Book Nook: The Passenger, by Lisa Lutz
Every once in a while a novel comes along that is so entertaining that you hope that every crime fiction lover on the planet will read it. "The Passenger" by Lisa Lutz is that sort of book. Her story is filled with tricky twists that are elegantly paced. I'm in this happy quandary when it comes to talking about this one. I do want you to read it for yourself.
I hate it when reviewers give away the good stuff. Publishers want reviewers to cover their books so they send along press kits that are usually just a big old steaming stack of spoilers. Enough already! Don't ruin it for the rest of us. I toss the press kits in the trash, unread. I skim the blurbs for the names of the blurbers and nothing else. OK, here's Lee Child, again, and my favorite serial blurber, Gary Shteyngart. Am I supposed to be impressed? These guys put out blurbs almost as quickly as James Patterson puts out books. By the way, they didn't blurb "The Passenger." But Tim Johnston did!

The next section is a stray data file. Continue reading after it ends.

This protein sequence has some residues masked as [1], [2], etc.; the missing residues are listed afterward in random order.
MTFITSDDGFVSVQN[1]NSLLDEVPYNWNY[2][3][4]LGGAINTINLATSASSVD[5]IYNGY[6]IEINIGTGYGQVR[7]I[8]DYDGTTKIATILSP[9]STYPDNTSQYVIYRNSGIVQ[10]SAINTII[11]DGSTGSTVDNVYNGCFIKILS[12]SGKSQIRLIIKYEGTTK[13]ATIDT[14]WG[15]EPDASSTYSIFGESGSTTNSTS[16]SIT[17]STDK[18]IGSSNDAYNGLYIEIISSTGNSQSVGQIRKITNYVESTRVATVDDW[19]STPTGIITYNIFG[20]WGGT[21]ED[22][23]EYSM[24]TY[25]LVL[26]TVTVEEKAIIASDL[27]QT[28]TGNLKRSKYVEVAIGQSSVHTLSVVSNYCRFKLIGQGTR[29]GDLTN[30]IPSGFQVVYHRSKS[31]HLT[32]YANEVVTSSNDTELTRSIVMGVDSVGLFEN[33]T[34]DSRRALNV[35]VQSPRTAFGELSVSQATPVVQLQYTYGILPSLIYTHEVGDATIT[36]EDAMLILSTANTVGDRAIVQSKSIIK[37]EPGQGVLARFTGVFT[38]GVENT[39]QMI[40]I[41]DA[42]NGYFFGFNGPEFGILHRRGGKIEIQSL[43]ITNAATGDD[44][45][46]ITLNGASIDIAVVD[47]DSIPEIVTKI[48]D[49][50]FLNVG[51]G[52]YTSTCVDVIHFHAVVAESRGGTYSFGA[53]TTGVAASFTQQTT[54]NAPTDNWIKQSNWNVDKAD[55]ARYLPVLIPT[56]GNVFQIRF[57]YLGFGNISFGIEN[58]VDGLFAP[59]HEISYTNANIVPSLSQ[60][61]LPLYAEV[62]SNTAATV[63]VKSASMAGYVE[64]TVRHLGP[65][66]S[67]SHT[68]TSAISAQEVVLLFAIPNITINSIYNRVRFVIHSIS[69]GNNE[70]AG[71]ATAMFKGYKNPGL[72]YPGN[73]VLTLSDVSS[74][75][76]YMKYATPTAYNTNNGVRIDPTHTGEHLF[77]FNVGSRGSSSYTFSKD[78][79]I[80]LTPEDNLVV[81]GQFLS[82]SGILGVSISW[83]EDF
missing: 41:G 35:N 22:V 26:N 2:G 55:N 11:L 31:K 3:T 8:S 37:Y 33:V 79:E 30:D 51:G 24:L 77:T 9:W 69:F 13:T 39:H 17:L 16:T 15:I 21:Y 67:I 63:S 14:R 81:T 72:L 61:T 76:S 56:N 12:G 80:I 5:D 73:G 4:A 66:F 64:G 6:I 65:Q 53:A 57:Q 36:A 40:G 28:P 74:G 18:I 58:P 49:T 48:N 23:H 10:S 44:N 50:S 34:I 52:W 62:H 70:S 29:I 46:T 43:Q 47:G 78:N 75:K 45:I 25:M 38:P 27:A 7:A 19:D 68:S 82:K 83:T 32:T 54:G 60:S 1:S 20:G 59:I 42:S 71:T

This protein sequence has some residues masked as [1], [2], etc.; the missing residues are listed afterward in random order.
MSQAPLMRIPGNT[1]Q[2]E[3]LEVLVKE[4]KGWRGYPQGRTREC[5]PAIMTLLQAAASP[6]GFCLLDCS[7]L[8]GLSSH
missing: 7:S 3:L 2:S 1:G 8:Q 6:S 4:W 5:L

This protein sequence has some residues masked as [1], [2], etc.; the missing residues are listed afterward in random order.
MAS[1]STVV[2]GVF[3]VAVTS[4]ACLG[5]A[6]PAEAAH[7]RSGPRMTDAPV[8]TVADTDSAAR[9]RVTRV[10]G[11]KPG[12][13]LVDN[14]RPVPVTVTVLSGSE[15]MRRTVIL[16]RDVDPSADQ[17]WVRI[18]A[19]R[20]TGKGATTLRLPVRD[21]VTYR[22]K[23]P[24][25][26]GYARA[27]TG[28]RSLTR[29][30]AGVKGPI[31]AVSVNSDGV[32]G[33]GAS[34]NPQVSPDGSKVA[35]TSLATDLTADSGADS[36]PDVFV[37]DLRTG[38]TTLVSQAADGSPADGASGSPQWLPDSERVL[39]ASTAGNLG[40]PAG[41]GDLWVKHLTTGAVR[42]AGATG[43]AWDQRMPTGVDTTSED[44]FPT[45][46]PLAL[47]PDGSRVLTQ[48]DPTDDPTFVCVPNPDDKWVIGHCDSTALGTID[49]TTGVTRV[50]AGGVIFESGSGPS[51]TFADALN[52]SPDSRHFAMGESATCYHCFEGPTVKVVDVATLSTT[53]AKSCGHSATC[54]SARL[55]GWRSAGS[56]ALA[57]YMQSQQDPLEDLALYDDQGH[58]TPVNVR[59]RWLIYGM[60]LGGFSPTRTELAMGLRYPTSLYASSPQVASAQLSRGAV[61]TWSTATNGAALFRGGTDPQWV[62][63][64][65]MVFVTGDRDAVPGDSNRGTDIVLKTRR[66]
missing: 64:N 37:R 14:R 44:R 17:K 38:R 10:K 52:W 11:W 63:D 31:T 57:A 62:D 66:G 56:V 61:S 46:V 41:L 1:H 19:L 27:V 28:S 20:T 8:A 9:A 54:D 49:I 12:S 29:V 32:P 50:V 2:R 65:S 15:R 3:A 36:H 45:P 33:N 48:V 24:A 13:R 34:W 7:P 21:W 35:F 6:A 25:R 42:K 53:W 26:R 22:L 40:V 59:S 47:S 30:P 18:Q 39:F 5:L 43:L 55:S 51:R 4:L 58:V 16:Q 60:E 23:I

I won't ruin it for you. "The Passenger" is the story of a woman who is trying to hide. We don't know why. People are looking for her. We don't know why. She's borrowing identities and living on the extreme margins of existence. It is all spectacular fun. Don't miss this one. Lisa Lutz is a fabulously gifted writer. And she gives a great interview. Maybe I can talk to her again when they release the paperback? A guy can dream, can't he??